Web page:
Human populations are increasingly exposed tomicrowave/radiofrequency (RF) emissions from wire-less communication technology, including mobilephones and their base stations. By searching PubMed, we identified a total of 10 epidemiological studies that assessed for putative health effects of mobile phonebase stations. Seven of these studies explored the asso-ciation between base station proximity and neurobe-havioral effects and three investigated cancer. Wefound that eight of the 10 studies reported increasedprevalence of adverse neurobehavioral symptoms orcancer in populations living at distances < 500 metersfrom base stations. None of the studies reported expo-sure above accepted international guidelines, suggest-ing that current guidelines may be inadequate in pro-tecting the health of human populations. We believethat comprehensive epidemiological studies of long-term mobile phone base station exposure are urgently required to more definitively understand its healthimpact.
: base stations; electromagnetic field(EMF); epidemiology; health effects; mobile phone;radiofrequency (RF); electromagnetic radiation.
INT J OCCUP ENVIRON HEALTH 2010;16:263–267
Mobile phone base stations are now found ubiquitously in communities worldwide. They are frequently foundnear or on shops, homes, schools, daycare centers, andhospitals (Figure 1). The radiofrequency (RF) electro-magnetic radiation from these base stations is regardedas being low power; however, their output is continu-ous.
This raises the question as to whether the healthof people residing or working in close proximity to basestations is at any risk.
By searching PubMed and using keywords such as basestation, mast, electromagnetic field (EMF), radiofre-quency (RF), epidemiology, health effects, mobilephone, and cell phone, and by searching the refer-ences of primary sources, we were able to find only 10human population studies from seven countries that examined the health effects of mobile phone base sta-tions. Seven of the studies explored the associationbetween base station proximity and neurobehavioralsymptoms via population-based questionnaires; theother three retrospectively explored the associationbetween base station proximity and cancer via medicalrecords.A meta-analysis based on this literature is not possible due to differences in study design, statisticalmeasures/risk estimates, exposure categories, and end-points/outcomes. The 10 studies are therefore summa-rized in chronological order (Table 1).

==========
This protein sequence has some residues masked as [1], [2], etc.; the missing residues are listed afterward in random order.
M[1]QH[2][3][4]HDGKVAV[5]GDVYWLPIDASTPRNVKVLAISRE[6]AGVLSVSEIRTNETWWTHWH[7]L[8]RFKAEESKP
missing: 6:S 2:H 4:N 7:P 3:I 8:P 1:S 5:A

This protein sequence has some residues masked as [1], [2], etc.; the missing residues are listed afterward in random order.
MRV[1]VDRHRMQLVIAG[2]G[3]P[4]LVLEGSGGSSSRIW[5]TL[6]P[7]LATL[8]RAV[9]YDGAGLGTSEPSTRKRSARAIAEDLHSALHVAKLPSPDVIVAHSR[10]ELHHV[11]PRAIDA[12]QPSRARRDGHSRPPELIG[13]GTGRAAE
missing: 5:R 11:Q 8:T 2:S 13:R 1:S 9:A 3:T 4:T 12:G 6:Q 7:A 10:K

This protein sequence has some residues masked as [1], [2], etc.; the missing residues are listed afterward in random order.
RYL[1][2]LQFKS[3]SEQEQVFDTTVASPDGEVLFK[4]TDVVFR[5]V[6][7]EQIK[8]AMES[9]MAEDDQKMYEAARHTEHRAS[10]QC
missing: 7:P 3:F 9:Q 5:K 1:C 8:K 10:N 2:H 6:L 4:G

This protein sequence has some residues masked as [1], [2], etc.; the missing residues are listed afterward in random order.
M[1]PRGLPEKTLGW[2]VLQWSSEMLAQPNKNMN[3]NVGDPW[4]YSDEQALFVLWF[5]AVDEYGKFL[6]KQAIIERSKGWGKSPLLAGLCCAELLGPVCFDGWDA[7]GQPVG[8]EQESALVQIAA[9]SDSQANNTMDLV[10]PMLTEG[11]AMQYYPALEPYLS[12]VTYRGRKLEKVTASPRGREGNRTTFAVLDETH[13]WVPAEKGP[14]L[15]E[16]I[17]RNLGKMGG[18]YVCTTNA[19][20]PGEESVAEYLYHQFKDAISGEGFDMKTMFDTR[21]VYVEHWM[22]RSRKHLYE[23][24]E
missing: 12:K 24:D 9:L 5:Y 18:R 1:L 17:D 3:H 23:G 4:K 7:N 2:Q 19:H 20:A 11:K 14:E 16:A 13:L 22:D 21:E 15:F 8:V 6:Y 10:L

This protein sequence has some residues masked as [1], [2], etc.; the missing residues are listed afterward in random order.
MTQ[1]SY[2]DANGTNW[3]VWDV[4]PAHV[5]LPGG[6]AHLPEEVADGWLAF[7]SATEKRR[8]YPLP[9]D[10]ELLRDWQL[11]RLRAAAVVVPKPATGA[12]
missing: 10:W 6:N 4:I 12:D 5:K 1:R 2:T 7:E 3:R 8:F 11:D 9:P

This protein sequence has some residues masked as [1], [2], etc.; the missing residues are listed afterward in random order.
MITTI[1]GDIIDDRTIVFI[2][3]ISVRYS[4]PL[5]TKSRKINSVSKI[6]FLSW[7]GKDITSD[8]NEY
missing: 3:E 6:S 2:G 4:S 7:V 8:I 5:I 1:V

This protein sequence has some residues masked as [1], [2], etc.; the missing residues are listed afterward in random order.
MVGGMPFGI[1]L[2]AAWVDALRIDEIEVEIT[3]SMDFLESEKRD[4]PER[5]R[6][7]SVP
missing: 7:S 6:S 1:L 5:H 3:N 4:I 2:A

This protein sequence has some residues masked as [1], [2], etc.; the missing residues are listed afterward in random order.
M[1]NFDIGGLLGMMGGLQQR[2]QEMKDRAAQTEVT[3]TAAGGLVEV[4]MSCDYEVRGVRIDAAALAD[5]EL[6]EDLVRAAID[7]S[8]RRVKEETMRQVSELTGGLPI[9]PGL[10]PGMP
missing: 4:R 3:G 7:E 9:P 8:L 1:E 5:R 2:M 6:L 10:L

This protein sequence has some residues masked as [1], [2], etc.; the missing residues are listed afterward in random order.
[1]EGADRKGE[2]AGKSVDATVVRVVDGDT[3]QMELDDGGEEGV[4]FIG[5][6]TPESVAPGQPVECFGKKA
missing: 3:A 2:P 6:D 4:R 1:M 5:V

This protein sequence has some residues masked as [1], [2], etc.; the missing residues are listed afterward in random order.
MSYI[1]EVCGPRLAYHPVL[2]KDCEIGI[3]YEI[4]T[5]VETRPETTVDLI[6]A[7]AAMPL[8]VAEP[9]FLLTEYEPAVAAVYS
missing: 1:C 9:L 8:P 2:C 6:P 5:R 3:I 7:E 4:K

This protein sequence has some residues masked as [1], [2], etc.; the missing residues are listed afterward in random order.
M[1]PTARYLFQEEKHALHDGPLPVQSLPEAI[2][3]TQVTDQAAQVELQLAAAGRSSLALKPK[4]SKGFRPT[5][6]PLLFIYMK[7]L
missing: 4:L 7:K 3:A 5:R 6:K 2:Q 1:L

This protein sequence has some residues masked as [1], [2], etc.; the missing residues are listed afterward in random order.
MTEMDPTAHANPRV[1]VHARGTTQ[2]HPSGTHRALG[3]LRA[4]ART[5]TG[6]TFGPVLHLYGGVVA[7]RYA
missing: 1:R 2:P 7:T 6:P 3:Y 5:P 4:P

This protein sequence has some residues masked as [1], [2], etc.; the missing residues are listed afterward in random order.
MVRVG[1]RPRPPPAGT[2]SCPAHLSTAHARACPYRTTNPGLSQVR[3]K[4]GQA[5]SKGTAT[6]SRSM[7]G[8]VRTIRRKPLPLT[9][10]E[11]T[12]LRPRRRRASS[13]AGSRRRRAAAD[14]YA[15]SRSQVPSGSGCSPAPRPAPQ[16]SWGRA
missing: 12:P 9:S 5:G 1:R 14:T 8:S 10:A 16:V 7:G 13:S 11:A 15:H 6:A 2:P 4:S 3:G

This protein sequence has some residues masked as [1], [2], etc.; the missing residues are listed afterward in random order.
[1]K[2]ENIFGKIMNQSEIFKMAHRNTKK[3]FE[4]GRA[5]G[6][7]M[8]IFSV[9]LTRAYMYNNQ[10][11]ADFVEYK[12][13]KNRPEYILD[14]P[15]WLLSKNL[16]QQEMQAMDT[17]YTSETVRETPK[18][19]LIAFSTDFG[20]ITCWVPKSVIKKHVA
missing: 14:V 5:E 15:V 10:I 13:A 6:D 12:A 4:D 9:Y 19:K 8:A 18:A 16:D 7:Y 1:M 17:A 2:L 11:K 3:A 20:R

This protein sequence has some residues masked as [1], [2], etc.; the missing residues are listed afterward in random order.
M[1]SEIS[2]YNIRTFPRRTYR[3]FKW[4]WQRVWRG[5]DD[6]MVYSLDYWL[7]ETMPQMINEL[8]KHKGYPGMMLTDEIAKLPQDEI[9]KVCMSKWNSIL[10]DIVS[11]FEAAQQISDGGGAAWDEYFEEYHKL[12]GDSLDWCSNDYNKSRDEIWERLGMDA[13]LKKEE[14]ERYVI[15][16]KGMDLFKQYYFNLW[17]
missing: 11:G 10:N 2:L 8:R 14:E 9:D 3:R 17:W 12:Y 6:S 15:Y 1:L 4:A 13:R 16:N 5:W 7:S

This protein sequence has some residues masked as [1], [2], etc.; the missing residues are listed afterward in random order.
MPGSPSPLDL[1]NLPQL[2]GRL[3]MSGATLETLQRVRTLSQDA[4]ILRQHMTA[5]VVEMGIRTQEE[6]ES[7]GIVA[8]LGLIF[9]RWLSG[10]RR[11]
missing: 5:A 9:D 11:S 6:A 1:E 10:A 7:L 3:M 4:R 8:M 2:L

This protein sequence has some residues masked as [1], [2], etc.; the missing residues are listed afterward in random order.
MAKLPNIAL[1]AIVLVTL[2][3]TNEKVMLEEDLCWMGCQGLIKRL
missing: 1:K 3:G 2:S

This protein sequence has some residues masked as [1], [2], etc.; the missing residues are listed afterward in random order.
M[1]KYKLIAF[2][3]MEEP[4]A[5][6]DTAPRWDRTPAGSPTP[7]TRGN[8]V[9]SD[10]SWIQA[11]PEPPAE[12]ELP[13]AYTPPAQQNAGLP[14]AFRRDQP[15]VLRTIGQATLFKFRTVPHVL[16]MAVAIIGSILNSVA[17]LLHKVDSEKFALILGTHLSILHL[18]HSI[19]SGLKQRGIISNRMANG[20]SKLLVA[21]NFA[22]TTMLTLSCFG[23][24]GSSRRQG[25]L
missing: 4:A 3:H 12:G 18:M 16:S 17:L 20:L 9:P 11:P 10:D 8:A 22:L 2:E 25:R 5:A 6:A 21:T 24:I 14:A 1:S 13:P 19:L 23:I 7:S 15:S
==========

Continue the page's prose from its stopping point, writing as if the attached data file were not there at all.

RESULTS AND DISCUSSION
We found epidemiological studies pertaining to thehealth effects of mobile phone base station RF emis-sions to be quite consistent in pointing to a possibleadverse health impact. Eight of the 10 studies reportedincreased prevalence of adverse neurobehavioral symp-toms or cancer in populations living at distances < 500meters from base stations. The studies by Navarro et al.,
Santini et al.,
Gadzicka et al.,
and Hutter et al.
reported differences in the distance-dependent preva-lence of symptoms such as headache, impaired con-centration, and irritability, while Abdel-Rassoul et al.
also found lower cognitive performance in individualsliving
10 meters from base stations compared with themore distant control group. The studies by Eger et al.
and Wolfand Wolf
reported increased incidence of cancer in persons living for several years < 400 metersfrom base stations. By contrast, the large retrospectivestudy by Meyer et al.
found no increased incidence of cancer near base stations in Bavaria. Blettner et al.
reported in Phase 1 of their study that more healthproblems were found closer to base stations, but inPhase 2
concluded that measured EMF emissions were not related to adverse health effects (Table 1).Each of the 10 studies reviewed by us had variousstrengths and limitations as summarized in Table 1. Per-
Epidemiological Evidence for a Health Riskfrom Mobile Phone Base Stations
VINI G. KHURANA, LENNART HARDELL, JORIS EVERAERT, ALICJA BORTKIEWICZ,MICHAEL CARLBERG, MIKKO AHONEN
Received from: Department of Neurosurgery, The Canberra Hos-pital, The Australian National University Medical School, Garran, Australia (VGK); Department of Oncology, University Hospital,Orebro, Sweden (LH, MC); Research Institute for Nature and Forest [INBO], Brussels, Belgium (JE); Department of Work Physiology and Ergonomics, Nofer Institute of Occupational Medicine, Lodz,Poland (AB); Department of Computer Science, University Hospital,Orebro, Sweden (MA). Send correspondence to: Dr. Vini G. Khu-rana, Department of Neurosurgery, The Canberra Hospital, PO Box103, Woden ACT 2606, Australia; email: <firstname.lastname@example.org>.
: The authors declare no conflicts of interest.